In The Help, justice is often delivered South Park-style – let's just say this is not a fun novel to be a villain in, as Hilly will be the first to tell you. She is made to eat poo pie (yes, you read that right) and winds up with a slew of toilets decorating her front lawn. As funny as all that is, her version of justice is deadly serious. She uses her social status to influence the courts and businesses in the community to punish the black women whom she targets. For many black characters in the novel there is little justice – violence and injustice is committed against them and there is little they can do to fight it. But soon speech, both written and oral, is shown as one means to counteract all this.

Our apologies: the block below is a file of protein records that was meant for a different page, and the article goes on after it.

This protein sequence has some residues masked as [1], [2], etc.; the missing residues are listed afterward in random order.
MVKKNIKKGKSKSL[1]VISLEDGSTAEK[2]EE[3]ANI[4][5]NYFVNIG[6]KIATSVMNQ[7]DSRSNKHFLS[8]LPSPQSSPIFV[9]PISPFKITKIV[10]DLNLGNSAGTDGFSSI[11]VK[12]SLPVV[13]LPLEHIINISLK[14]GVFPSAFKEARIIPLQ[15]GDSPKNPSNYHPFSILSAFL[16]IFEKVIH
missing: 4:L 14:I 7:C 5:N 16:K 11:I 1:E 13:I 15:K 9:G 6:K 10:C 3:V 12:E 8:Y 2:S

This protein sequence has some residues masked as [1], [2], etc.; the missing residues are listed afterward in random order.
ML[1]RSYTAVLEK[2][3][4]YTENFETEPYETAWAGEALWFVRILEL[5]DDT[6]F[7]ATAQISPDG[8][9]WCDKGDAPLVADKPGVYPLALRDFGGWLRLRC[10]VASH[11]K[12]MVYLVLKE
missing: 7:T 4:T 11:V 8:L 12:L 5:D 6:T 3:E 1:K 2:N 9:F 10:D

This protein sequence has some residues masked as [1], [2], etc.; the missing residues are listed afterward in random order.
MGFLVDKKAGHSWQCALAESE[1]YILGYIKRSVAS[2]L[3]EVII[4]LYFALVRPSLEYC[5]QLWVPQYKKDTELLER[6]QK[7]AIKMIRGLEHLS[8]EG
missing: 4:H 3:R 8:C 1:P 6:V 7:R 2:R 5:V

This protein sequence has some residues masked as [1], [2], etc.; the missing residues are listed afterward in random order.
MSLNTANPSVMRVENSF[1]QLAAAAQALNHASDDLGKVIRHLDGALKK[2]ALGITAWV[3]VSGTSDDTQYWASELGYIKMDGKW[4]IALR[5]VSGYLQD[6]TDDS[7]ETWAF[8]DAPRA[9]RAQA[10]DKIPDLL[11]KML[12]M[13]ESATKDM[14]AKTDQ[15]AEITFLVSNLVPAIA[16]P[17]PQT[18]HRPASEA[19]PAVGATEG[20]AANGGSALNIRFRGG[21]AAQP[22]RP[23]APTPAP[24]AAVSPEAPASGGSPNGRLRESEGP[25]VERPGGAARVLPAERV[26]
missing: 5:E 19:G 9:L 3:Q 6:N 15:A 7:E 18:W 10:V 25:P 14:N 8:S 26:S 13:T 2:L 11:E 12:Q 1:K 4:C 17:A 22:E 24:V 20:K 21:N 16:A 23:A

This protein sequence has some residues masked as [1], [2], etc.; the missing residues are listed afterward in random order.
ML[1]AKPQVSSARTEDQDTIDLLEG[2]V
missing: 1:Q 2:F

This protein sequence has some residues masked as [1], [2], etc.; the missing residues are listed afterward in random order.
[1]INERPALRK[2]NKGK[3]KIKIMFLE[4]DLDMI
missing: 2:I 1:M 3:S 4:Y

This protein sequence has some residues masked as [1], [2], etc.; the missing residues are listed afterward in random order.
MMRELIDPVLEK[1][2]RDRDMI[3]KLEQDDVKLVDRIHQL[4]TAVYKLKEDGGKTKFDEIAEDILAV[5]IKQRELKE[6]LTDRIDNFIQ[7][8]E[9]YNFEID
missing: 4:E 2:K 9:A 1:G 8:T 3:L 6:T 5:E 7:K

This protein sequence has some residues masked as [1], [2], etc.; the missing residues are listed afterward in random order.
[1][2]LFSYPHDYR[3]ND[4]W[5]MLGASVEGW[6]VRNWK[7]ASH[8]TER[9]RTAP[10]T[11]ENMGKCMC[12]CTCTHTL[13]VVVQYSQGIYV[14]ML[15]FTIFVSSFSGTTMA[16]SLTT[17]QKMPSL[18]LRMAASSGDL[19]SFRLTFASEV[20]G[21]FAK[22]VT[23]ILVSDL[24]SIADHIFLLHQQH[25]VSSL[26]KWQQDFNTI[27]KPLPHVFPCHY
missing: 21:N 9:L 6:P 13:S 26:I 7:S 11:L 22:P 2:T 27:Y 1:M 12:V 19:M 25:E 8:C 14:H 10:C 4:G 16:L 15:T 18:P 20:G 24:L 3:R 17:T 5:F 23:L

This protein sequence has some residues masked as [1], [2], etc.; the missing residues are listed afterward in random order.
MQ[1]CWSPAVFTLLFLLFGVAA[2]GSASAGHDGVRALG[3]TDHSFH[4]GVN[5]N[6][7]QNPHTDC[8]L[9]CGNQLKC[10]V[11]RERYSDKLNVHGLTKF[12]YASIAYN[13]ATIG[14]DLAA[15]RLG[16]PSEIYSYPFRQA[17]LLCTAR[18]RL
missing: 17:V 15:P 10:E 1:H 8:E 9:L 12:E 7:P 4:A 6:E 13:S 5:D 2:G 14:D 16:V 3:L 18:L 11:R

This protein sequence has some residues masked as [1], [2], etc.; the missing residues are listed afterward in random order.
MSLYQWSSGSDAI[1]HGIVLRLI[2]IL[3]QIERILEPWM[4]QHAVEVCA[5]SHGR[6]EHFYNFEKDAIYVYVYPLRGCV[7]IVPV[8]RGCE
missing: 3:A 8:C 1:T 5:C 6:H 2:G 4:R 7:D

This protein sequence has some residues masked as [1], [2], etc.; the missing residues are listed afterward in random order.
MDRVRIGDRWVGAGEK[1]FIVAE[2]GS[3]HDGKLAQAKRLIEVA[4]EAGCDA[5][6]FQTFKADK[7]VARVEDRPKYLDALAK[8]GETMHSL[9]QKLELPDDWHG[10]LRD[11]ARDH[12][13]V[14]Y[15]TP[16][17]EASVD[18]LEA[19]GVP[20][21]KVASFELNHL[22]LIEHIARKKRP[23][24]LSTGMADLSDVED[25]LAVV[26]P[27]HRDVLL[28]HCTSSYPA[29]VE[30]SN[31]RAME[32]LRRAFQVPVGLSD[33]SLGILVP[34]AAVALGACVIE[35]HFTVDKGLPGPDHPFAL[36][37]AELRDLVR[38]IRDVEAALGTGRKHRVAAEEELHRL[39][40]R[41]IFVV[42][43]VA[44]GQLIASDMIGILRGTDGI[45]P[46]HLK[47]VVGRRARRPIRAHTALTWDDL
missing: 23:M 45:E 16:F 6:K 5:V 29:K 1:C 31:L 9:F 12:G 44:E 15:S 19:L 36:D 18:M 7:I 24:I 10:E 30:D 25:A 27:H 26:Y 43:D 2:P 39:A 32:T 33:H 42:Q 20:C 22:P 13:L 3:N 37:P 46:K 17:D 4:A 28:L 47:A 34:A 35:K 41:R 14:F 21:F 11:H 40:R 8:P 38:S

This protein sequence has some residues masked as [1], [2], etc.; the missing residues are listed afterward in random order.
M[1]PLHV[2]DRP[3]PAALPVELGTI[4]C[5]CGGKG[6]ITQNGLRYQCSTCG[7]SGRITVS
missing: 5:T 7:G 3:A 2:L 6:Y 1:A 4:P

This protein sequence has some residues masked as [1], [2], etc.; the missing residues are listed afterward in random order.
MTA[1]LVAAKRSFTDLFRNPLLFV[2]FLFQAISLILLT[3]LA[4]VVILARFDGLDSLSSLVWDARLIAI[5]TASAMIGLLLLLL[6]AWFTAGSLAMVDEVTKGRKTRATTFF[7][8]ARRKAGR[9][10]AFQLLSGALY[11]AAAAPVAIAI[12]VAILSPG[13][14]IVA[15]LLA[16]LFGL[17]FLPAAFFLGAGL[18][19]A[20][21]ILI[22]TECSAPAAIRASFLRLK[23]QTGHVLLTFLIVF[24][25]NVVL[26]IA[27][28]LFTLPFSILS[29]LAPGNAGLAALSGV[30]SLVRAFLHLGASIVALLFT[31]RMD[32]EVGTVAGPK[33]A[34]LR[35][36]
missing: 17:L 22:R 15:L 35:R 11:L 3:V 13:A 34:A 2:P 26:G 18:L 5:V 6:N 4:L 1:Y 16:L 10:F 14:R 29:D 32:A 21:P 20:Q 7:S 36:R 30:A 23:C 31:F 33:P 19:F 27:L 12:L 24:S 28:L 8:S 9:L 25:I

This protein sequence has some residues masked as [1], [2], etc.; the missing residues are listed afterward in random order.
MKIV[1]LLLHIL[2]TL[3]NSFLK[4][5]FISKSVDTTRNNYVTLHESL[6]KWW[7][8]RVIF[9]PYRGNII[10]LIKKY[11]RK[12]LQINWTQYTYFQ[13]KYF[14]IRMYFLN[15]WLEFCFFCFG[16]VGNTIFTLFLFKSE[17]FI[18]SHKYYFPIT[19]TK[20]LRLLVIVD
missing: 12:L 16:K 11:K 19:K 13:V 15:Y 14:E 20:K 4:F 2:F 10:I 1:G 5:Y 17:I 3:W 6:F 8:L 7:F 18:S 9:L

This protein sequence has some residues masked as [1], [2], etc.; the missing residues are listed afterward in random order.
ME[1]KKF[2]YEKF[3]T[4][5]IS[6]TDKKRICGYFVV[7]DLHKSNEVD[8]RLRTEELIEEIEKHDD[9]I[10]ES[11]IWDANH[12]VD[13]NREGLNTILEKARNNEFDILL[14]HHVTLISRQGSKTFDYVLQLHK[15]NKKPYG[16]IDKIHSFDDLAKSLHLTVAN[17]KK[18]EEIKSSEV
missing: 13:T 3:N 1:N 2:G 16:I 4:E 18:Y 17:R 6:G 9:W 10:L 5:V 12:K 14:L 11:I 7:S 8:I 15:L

Questions About Justice and Judgment
- What, if anything, will stop Hilly from hurting others?
- Does Minny's pie bring justice for herself and/or the other maids?
- Will Jackson become a more just society as a result of the book Help?
- Why does the death of Aibileen's son Treelore make her more focused on the injustices she sees being done to herself and to others?